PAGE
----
SoundCloud are now offering their very first special offer for new SoundCloud Go users in the USA, UK, Ireland, and France. SoundCloud are offering new users a massive discount on their first 3 months, for just 99¢/99p until the end of this week.

For those who were living under a rock when SoundCloud launched their subscription service earlier this year, here’s exactly what you get from it:

  • An expanded catalogue of content from the biggest established and hottest emerging artists – the largest catalogue of content available with more than 135m tracks
  • An ad-free, uninterrupted listening experience
  • Offline listening which enables listeners to take their music with them wherever they go

The discount offer on SoundCloud Go is available from today, Monday 12th September, for a week until next monday. To sign up for SoundCloud Go head here:

SoundCloud hire their first ever CFO, Holly Lim

SoundCloud have hired Holly Lim as their first CFO to help “establish a long term view [to] maintain SoundCloud’s financial health and capitalize on new opportunities”.

Holly Lim takes on the role as SoundCloud’s first ever chief financial officer to help stabilise and grow the community-driven music streaming platform. Lim will work between SoundCloud’s headquarters in Berlin and their office in New York.

Lim joins SoundCloud 5 months after they launched their first subscription service SoundCloud Go, offering ad-free listening, offline tracks and an extended catalogue. As SoundCloud say Lim will “guide our financial strategy and help us establish a long term view around how we maintain SoundCloud’s financial health and capitalize on new opportunities for growth” it’s safe to assume Lim will help push the profitability of SoundCloud Go.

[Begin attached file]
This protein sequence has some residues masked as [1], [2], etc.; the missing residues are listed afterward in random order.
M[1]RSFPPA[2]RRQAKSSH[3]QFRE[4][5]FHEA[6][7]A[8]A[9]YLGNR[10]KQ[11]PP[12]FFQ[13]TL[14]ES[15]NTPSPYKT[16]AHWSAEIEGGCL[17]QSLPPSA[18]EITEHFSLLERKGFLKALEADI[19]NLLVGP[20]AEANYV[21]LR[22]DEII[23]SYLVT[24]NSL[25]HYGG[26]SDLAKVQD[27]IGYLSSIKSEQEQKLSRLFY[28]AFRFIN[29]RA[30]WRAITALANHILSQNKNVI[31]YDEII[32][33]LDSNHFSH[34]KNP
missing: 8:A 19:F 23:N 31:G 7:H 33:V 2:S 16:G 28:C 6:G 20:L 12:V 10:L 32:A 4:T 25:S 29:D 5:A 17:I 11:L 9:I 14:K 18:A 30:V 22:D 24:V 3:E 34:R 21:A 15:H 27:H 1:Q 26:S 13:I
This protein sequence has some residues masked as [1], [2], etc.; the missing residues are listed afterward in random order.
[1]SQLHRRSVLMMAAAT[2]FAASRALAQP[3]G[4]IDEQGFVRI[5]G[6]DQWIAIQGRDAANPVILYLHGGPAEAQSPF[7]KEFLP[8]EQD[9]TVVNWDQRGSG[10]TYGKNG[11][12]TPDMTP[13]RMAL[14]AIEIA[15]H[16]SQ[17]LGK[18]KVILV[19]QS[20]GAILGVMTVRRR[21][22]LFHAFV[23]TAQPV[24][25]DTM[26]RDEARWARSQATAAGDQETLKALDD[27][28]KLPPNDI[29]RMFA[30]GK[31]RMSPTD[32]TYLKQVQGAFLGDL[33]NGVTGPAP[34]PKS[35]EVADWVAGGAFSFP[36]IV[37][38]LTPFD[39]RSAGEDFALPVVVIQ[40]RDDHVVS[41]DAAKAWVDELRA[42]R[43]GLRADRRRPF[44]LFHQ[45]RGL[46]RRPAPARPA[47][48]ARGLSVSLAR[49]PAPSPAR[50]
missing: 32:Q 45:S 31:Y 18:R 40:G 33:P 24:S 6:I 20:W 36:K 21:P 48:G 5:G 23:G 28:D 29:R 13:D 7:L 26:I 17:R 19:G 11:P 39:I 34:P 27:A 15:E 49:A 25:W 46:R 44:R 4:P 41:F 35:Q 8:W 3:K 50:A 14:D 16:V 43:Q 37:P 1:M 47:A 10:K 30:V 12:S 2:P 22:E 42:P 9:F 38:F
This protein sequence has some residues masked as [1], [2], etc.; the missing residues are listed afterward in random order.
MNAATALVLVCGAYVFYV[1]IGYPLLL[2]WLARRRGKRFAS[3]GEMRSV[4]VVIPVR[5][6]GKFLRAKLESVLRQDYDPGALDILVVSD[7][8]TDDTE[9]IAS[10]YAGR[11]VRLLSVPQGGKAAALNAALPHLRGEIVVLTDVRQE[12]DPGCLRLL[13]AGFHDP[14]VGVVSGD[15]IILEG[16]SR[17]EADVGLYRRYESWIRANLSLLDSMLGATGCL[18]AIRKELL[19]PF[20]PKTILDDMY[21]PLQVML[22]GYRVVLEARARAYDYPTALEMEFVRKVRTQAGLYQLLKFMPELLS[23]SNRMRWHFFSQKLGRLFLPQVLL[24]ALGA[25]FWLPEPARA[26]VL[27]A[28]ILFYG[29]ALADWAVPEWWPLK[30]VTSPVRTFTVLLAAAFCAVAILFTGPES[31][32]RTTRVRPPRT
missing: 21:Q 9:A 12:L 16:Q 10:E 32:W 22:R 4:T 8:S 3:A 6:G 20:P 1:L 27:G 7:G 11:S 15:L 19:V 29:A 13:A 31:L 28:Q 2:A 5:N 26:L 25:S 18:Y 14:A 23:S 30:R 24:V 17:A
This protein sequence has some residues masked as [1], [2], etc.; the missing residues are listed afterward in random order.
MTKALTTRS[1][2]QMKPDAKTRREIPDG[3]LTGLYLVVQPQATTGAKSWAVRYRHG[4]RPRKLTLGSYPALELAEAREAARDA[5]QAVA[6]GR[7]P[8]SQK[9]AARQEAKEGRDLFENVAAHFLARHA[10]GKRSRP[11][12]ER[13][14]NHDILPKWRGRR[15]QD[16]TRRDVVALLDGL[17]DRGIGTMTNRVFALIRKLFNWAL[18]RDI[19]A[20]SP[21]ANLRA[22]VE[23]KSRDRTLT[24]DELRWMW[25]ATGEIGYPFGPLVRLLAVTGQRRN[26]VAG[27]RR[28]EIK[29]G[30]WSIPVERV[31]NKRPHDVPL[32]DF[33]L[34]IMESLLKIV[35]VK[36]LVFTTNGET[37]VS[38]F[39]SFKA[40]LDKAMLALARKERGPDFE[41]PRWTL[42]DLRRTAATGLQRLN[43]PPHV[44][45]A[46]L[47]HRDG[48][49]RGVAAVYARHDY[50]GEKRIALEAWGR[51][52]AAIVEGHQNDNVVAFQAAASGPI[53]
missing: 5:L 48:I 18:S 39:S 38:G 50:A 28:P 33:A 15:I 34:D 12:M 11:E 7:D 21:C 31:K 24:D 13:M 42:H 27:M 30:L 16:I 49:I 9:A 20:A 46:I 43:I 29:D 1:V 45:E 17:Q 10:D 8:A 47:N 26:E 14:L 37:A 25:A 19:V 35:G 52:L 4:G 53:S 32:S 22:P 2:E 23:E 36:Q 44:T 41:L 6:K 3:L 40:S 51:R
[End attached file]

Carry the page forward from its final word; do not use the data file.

Holly Lim: SoundCloud's first CFO

SoundCloud co-founder and CEO Alex Ljung said: “Holly has a distinguished track record in financial and business leadership, and brings not only a deep understanding of the dynamics at work in companies with high growth potential, but also a sense of what is needed to scale globally.”

Lim leaves her position as director of business operation at Google where she was also CFO for Google’s Advanced Technologies & Projects team. Lim joins SoundCloud on the 6th September and will report directly to Ljung.

Ministry Of Sound compilation label bought out by Sony

Ministry Of Sound, the UK label famed for it’s many varying compilations, has been bought by Sony Music UK.

Ministry Of Sound have become renowned in the UK for their compilations covering basically every type of dance music out there, and even some other genres. Today they announced that they have been sold to major label Sony Music’s UK branch.

Though once successful, Ministry Of Sound have had a hard time in the wake of online music streaming where people can not only access millions of tracks at a time, but also make their own compilations freely available. This excluded Ministry Of Sound from streaming services and left them in the dying industry of physical music to survive on an increasingly devalued product – music curation.

That’s not to say that music curation isn’t wanted anymore, it’s clear to see with the popularity of playlists on streaming services that people still massively appreciate it. However people no longer expect to pay for music curation, if they’ve already paid for unlimited music streaming why should they pay for someones recommendations on what to listen out of all that freely available music?

Sony came in as a guardian angel, well a guardian angel that buys your business with it’s vast wealth, to save Ministry Of Sound. Being owned by Sony means they are no longer the middle man, which doesn’t get paid for compiling playlists on streaming services. With access to Sony’s giant library of music they can create playlists on streaming platforms and the money made will actually end up back at them.

That’s not to say Ministry Of Sound are completely saved, but with Sony standing over them they can be a lot more confident with their position in the industry. Additionally a reported 25% of users subscribed to music services still buy compilation albums, so you’ve got life in you yet MoS.